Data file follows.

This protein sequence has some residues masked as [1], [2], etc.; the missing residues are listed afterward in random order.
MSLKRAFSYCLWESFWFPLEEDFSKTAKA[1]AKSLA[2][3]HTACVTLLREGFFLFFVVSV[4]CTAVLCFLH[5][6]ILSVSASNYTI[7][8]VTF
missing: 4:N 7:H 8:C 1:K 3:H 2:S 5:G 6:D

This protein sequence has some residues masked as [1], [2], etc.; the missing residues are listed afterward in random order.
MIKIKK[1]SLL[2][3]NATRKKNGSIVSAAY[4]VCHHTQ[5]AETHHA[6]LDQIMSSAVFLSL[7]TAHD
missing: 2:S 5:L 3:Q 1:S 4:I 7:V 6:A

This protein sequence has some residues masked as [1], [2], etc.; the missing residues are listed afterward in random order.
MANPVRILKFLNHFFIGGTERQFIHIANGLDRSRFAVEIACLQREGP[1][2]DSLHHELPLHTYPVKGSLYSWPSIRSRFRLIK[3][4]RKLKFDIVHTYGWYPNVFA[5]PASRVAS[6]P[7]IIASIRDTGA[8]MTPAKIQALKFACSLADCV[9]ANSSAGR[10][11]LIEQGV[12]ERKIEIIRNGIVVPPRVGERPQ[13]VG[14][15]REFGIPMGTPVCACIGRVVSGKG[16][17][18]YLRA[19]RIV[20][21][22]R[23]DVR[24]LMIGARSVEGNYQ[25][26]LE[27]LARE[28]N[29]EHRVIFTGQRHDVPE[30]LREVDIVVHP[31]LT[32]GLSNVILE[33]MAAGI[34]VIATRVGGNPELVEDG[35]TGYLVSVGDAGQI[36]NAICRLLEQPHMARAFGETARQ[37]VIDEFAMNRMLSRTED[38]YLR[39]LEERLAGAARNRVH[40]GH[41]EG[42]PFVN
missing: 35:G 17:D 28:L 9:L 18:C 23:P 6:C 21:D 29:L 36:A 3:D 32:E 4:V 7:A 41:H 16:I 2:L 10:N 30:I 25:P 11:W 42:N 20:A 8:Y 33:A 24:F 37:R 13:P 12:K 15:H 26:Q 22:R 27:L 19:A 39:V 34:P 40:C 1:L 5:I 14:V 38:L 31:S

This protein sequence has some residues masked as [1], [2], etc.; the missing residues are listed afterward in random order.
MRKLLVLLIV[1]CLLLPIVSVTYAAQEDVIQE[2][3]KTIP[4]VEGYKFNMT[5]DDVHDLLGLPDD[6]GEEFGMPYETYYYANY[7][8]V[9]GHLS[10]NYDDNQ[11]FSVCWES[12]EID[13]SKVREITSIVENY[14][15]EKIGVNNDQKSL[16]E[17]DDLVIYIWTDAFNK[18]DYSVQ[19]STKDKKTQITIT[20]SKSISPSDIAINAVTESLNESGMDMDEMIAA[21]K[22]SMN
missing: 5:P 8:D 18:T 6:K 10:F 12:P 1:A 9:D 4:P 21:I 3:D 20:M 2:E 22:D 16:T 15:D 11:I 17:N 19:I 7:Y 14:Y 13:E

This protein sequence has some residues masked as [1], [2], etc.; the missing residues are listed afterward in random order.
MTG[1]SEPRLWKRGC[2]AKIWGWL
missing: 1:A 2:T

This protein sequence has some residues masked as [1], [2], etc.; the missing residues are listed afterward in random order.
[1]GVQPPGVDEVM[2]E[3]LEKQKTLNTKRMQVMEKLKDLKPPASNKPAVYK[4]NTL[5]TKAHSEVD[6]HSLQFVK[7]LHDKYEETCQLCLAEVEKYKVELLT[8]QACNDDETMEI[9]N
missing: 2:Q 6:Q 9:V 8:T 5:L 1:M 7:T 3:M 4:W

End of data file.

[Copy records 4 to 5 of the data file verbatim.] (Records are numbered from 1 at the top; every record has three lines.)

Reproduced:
This protein sequence has some residues masked as [1], [2], etc.; the missing residues are listed afterward in random order.
MRKLLVLLIV[1]CLLLPIVSVTYAAQEDVIQE[2][3]KTIP[4]VEGYKFNMT[5]DDVHDLLGLPDD[6]GEEFGMPYETYYYANY[7][8]V[9]GHLS[10]NYDDNQ[11]FSVCWES[12]EID[13]SKVREITSIVENY[14][15]EKIGVNNDQKSL[16]E[17]DDLVIYIWTDAFNK[18]DYSVQ[19]STKDKKTQITIT[20]SKSISPSDIAINAVTESLNESGMDMDEMIAA[21]K[22]SMN
missing: 5:P 8:D 18:T 6:K 10:F 12:P 1:A 9:D 4:P 21:I 3:D 20:M 2:E 22:D 16:T 15:D 11:I 17:N 19:I 7:Y 14:Y 13:E

This protein sequence has some residues masked as [1], [2], etc.; the missing residues are listed afterward in random order.
MTG[1]SEPRLWKRGC[2]AKIWGWL
missing: 1:A 2:T